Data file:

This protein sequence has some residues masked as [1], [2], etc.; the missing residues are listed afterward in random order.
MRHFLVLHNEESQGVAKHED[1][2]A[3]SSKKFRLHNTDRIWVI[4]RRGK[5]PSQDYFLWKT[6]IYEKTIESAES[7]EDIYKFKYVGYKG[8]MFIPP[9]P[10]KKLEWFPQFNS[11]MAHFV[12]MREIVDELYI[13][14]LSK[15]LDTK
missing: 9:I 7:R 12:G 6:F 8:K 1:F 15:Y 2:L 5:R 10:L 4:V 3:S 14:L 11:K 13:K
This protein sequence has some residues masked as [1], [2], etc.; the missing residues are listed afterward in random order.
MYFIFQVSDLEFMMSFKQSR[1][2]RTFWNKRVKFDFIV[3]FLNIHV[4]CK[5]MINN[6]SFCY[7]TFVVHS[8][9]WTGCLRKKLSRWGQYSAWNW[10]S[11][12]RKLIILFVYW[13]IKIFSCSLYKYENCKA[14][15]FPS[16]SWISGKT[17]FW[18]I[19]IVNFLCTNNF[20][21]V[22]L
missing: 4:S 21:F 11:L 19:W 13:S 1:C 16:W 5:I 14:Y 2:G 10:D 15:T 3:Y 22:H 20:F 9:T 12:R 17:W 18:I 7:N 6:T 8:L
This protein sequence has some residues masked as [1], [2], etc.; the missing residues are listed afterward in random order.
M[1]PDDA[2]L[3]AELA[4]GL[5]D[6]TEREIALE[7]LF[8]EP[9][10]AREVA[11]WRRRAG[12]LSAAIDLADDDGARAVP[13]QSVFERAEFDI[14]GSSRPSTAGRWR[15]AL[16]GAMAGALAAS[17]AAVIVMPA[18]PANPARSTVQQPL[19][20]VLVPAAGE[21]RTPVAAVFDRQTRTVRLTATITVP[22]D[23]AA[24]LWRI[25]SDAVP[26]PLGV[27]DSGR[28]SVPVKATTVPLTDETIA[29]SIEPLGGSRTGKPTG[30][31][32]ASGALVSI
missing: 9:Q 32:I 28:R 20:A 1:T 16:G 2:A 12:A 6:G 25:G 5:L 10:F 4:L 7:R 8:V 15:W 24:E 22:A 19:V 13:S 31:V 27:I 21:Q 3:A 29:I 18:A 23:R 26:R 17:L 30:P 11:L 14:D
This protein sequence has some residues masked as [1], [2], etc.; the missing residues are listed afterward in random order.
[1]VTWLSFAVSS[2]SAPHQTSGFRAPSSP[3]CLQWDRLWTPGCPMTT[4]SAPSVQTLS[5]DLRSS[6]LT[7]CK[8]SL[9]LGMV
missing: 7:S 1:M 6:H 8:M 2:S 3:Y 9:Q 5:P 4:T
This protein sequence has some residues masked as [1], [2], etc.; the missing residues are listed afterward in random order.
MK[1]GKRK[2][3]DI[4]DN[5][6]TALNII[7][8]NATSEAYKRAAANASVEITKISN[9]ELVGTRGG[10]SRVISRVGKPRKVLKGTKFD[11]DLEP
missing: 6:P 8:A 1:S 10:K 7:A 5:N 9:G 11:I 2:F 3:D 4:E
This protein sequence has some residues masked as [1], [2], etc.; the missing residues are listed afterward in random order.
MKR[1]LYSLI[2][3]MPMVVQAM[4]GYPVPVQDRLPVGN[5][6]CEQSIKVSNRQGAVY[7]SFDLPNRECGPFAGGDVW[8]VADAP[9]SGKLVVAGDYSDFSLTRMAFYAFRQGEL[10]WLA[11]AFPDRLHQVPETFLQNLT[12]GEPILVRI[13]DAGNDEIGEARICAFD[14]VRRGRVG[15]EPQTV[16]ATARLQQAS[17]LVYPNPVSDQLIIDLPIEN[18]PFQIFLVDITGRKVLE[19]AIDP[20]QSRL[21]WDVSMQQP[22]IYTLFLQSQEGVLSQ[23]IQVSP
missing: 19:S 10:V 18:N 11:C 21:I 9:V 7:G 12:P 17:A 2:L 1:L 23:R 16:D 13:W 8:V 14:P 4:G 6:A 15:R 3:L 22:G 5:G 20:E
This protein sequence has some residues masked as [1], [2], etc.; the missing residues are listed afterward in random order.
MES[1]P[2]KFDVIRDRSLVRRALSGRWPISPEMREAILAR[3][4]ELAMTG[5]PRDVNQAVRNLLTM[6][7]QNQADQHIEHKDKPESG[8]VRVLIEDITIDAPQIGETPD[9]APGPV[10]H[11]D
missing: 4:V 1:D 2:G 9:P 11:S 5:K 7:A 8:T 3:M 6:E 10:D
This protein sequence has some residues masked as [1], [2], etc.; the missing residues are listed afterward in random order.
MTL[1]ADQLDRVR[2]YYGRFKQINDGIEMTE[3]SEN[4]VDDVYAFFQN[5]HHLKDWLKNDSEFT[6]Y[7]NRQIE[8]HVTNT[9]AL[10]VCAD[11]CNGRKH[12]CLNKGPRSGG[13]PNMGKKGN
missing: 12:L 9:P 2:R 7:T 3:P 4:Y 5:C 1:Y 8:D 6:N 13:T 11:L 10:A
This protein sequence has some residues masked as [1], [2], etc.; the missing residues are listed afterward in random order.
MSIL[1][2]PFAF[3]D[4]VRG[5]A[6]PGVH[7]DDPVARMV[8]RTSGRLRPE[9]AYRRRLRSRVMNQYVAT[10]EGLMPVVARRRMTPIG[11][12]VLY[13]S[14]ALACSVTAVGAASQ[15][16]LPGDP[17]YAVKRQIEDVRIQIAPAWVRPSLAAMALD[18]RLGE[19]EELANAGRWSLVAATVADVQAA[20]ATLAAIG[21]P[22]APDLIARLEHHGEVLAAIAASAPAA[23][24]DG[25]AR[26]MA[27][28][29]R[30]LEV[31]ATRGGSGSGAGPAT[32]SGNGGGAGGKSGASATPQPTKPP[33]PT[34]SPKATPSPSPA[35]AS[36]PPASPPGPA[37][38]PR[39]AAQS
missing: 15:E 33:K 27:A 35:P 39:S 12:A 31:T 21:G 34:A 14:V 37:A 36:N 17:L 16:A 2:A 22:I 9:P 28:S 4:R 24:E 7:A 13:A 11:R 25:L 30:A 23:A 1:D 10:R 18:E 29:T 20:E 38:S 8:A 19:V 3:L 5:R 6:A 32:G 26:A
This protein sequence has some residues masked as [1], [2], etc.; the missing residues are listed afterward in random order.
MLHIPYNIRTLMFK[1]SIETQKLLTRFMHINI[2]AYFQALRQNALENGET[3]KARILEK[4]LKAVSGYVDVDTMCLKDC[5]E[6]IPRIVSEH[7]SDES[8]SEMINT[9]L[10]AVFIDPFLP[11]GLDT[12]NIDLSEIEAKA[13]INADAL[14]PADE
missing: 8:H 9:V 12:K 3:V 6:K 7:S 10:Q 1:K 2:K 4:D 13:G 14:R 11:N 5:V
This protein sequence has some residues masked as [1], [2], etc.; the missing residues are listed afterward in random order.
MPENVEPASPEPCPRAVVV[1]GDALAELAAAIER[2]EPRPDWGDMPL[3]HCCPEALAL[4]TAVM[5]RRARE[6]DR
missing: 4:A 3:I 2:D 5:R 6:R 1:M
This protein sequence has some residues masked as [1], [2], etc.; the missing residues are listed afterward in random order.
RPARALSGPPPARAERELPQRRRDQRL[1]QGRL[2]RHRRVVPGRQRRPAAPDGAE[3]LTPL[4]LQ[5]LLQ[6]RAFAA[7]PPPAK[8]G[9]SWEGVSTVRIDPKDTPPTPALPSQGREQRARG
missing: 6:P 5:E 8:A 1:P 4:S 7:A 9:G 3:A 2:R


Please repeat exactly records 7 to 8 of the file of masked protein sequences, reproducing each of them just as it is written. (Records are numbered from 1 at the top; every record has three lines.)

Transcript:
This protein sequence has some residues masked as [1], [2], etc.; the missing residues are listed afterward in random order.
MES[1]P[2]KFDVIRDRSLVRRALSGRWPISPEMREAILAR[3][4]ELAMTG[5]PRDVNQAVRNLLTM[6][7]QNQADQHIEHKDKPESG[8]VRVLIEDITIDAPQIGETPD[9]APGPV[10]H[11]D
missing: 4:V 1:D 2:G 9:P 11:S 5:K 7:A 8:T 3:M 6:E 10:D
This protein sequence has some residues masked as [1], [2], etc.; the missing residues are listed afterward in random order.
MTL[1]ADQLDRVR[2]YYGRFKQINDGIEMTE[3]SEN[4]VDDVYAFFQN[5]HHLKDWLKNDSEFT[6]Y[7]NRQIE[8]HVTNT[9]AL[10]VCAD[11]CNGRKH[12]CLNKGPRSGG[13]PNMGKKGN
missing: 12:L 9:P 2:R 7:T 3:P 4:Y 5:C 1:Y 8:D 6:N 13:T 11:L 10:A